Nevertheless, ASML has given even short-term investors much to cheer about lately. “Last year was an exceptional year for us,” declares Eric Meurice, 54, who joined the company as president, CEO and chairman of the board in 2004 after holding executive positions at Round Rock, Texas–based computer manufacturer Dell and Paris-­based Thomson. He holds master’s degrees in applied economics from Sorbonne University and in mechanics and energy generation from Ecole Centrale de Paris, both of which he earned in 1979, and received an MBA from Palo Alto, California’s Stanford University in 1984. “We broke records with revenues of €4.5 billion [$6.2 billion] — triple what we achieved in 2009,” he says. In addition, ASML reported that its net income skyrocketed to €1.02 billion last year, after a loss of €150.9 million in 2009.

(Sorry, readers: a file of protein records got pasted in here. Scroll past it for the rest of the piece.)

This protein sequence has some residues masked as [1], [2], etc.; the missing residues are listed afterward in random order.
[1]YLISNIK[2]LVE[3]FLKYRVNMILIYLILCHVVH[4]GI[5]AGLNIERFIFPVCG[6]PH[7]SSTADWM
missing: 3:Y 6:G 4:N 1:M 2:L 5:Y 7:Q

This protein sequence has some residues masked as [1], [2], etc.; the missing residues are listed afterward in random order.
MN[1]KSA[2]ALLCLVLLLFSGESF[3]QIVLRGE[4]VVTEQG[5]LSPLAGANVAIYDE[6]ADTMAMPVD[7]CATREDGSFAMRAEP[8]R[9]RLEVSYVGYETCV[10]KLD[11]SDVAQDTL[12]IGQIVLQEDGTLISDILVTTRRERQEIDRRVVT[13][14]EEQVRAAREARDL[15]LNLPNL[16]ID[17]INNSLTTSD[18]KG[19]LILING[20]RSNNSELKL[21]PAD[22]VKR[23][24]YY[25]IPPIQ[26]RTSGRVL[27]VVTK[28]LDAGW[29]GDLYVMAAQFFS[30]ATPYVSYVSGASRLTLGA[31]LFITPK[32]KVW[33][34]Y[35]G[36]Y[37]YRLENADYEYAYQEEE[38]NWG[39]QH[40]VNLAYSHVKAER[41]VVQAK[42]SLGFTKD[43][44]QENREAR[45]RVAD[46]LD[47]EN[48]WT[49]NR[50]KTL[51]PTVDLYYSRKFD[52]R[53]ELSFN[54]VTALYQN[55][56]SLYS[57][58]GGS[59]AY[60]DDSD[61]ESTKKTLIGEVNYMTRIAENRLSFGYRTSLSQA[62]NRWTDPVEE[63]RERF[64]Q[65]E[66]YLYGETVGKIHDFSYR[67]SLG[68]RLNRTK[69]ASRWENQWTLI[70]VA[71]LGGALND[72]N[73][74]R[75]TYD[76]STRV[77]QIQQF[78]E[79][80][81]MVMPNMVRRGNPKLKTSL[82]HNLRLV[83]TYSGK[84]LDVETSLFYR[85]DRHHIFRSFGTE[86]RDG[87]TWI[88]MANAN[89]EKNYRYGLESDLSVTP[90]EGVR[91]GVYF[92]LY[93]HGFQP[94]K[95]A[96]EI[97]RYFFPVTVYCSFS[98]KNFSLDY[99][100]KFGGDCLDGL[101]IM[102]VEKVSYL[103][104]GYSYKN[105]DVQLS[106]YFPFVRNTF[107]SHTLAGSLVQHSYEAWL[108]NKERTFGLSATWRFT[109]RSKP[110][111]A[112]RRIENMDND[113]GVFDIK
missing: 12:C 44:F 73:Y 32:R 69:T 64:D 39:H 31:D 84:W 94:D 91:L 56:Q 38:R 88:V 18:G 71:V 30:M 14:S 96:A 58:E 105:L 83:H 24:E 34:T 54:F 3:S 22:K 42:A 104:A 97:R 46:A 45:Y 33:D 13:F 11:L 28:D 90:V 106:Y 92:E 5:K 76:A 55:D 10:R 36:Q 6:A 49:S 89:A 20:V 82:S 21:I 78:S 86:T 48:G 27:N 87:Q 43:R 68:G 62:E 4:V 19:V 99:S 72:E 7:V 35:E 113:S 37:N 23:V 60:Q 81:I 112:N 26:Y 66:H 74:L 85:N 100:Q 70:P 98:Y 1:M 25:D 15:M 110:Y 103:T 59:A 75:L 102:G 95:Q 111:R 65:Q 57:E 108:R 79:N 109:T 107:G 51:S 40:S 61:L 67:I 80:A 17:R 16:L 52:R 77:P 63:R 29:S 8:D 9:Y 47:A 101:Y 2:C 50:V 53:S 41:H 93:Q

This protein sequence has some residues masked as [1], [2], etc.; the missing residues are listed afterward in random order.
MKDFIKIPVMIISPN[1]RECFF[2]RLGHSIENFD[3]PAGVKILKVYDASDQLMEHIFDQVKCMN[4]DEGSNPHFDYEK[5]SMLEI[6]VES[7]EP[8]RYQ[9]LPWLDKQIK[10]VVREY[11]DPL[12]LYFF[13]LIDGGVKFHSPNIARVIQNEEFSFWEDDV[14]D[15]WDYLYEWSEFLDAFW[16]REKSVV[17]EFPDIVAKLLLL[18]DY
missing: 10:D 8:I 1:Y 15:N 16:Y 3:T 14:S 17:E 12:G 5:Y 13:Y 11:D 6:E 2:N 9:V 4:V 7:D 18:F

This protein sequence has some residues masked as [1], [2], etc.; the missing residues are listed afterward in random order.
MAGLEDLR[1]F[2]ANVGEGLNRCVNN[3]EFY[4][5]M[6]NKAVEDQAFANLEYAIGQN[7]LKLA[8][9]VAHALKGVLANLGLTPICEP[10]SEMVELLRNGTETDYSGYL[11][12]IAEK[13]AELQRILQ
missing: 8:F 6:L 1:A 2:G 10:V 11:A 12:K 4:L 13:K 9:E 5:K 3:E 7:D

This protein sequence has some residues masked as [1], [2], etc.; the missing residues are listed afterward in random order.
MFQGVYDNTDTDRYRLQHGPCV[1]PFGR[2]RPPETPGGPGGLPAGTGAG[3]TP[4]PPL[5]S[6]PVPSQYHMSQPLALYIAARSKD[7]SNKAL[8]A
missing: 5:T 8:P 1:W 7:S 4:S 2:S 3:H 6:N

The ASML team keeps analysts informed of each development in its remarkable success story. “We provide them with an intimate knowledge of what could go right and what could go wrong,” ­Meurice says, adding that he meets with shareholders at least once every quarter; attends road shows in Boston, London and New York, where the majority of ASML’s investors are located; and participates in three or four industry conferences a year.

Analysts appreciate the effort that ASML executives make to keep them in the loop. “Management is extremely honest about how the end markets are doing, and thus investors are rarely taken by surprise by any financial announcement by the company,” ­Deshpande explains.